(ii) View the table and determine the configuration of wagers, card, dice and tile values and game outcomes;

(b) The movement of cash, gaming chips, and plaques, tip boxes, and drop boxes within the facility; and

(c) Any other activity or areas designated by the Commission; and

(2) Stationary cameras dedicated to table games, including:

(a) Except for Craps, Baccarat, Roulette and Big Six Wheel, at least one stationary camera for each table game offered by the facility;

(b) At least two stationary cameras for each Craps table, with one camera covering each end of the table;

(c) At least two stationary cameras for each Baccarat table, with one camera covering each end of the table;

(d) At least two stationary cameras for each Roulette table, with one camera covering the Roulette wheel and one camera covering the Roulette table layout;

(e) At least two stationary cameras for each Big Six Wheel, with one camera covering the Big Six Wheel and one camera covering the Big Six Wheel table layout; and

(f) Additional cameras as required by the Commission, which may include cameras with 360-degree pan, tilt, and zoom capabilities.

B. Required Recordings. A facility’s surveillance system must continuously record transmissions from cameras used to observe the:

(1) Gaming conducted at table games;

(2) Collection of drop boxes and tip boxes;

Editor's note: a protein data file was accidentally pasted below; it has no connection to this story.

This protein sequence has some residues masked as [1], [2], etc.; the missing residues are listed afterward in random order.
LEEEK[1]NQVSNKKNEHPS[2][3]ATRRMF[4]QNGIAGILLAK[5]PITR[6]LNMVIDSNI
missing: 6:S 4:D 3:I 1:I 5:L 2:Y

(3) Distribution of cards, dice, and tiles to gaming pits;

(4) Inspection of cards, dice, and tiles in the gaming pits and at the gaming tables;

(5) Retrieval of cards, dice, and tiles from the gaming pits at the end of the gaming day; and

(6) Delivery of cards, dice, and tiles to the location designated and approved by the Commission for inspection, cancellation, destruction, or, if applicable, packaging for reuse.

C. Retention.

(1) The surveillance recordings required under §B of this regulation shall be retained for a minimum of 7 days.

(2) A surveillance recording of suspicious activity, suspected or alleged regulatory violations, or suspected or alleged criminal activity shall be retained for a minimum of 30 days.

(3) A surveillance recording shall be made available for review upon request by law enforcement.

D. Commission approval of monitoring rooms.

(1) Prior to the commencement of table game operations, a facility shall submit to the Commission a revised minimum staffing submission for the facility operator’s surveillance monitor rooms.

(2) The minimum staffing submission must consider the size and layout of the licensed facility as well as the number of table games and must at all times provide for surveillance of activities inside and outside the licensed facility.

(3) A facility operator may not implement a surveillance plan, or an amendment to a surveillance plan or minimum staffing submission, without prior Commission approval.

There will be a quiz on all of this in the morning.

J. Freedom du Lac is the editor of The Post's general assignment news desk. He was previously a Local enterprise reporter and, before that, the paper’s pop music critic.